The Greatest Player of Every Decade
The requisite set of skills required to make a great cricketer have changed greatly since Test Cricket's conception in the 1870s.
The sport was much more exclusive in its early days. Not only were there fewer countries involved, but those who made the side tended to be upper-class members of society, who didn't need cricket to provide them with a full-time income. There was subsequently a vast disparity in the quality of players in the games early years.
Nowadays, cricket is much more egalitarian. The game no longer sees players stride out into the middle wearing garb you'd expect to see public school students in. The bats are now bigger, but so are the biceps, as physical condition is not only now more important than when Test Cricket began, but even then it was in the past couple of decades.
In addition to the modernizing of the game, certain aspects of cricket have been ebbing and flowing since it began. The contests between bat and ball, spin and pace, defence and offence, have all fluctuated over the years.
Examining the best player from each decade therefore not only offers insight into the individual player, but the era they played in.
These players are selected solely by their performances during a specific decade. So, for example, Mark Taylor's incredible debut series in 1989, where he made 839 runs to help deliver Australia the Ashes, would not be considered in regards to his standing as one of the best players of the 1990s.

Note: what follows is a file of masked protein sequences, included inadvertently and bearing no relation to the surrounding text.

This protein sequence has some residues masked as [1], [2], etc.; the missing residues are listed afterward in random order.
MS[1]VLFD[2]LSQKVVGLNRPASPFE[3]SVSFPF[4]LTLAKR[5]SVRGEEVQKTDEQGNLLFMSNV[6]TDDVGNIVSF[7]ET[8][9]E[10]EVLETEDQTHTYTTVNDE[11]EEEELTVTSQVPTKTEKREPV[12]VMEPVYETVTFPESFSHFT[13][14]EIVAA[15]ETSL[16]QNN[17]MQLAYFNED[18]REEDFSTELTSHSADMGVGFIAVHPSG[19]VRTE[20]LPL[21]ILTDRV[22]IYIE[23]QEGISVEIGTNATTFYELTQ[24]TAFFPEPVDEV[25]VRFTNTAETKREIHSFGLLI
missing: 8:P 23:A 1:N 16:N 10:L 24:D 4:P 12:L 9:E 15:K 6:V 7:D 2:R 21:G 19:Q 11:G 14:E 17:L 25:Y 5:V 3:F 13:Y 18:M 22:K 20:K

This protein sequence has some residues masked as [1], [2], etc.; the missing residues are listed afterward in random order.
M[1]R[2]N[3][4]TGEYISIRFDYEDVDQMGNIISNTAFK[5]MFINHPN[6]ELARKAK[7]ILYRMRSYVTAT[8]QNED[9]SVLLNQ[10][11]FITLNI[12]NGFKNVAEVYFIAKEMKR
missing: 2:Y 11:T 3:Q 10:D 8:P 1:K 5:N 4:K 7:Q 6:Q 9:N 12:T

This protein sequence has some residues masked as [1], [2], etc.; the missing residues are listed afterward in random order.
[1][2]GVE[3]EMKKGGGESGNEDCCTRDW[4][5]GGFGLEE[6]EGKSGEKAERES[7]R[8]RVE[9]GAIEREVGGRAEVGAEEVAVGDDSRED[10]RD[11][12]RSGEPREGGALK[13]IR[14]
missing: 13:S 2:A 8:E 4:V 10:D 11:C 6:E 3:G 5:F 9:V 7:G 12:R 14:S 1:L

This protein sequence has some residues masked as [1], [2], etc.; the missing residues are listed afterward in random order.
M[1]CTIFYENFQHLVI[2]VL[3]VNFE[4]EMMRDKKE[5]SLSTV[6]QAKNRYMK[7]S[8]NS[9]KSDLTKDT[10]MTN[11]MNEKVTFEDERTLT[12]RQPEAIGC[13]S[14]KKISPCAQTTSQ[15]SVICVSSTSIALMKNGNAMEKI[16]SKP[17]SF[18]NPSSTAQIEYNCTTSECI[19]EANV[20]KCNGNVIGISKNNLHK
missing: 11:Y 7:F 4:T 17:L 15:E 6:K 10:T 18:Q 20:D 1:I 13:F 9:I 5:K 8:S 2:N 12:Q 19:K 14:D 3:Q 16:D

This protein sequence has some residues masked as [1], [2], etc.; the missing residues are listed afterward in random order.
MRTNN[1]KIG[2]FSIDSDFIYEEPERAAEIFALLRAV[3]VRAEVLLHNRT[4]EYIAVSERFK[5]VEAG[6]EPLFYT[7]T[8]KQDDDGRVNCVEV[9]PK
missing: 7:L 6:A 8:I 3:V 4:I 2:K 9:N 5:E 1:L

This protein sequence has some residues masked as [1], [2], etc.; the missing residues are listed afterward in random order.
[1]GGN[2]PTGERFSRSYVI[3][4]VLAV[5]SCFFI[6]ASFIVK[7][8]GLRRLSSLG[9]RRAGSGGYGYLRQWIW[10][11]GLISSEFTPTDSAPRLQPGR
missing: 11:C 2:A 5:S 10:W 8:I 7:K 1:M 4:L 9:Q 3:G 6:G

Naturally, this disadvantages some players and benefits others. Kevin Pietersen played his 104 Tests between 2005 and 2014, therefore splitting his career fairly evenly between two decades, and is subsequently disadvantaged by this criteria.
In contrast, Malcolm Marshall's Test career spanned from 1978 to 1991, with the bulk of his matches subsequently coming in the 1980s. The timing of Marshall's career is, therefore, more favourable for this method of selection.
Another note on selection is that ODIs and T20Is are given little weight in influencing the players who are picked. While it can be argued that Test cricket is an entirely different game to what it was in 1877, the fact that ODIs are relatively new in cricket's long and detailed history means that giving them too much emphasis would lead to inconsistencies.